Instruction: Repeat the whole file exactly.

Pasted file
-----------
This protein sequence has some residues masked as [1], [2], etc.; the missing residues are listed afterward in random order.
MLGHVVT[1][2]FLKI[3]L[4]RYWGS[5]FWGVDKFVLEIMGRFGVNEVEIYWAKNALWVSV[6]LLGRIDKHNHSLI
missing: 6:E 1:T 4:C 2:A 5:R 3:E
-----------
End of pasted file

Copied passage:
This protein sequence has some residues masked as [1], [2], etc.; the missing residues are listed afterward in random order.
MLGHVVT[1][2]FLKI[3]L[4]RYWGS[5]FWGVDKFVLEIMGRFGVNEVEIYWAKNALWVSV[6]LLGRIDKHNHSLI
missing: 6:E 1:T 4:C 2:A 5:R 3:E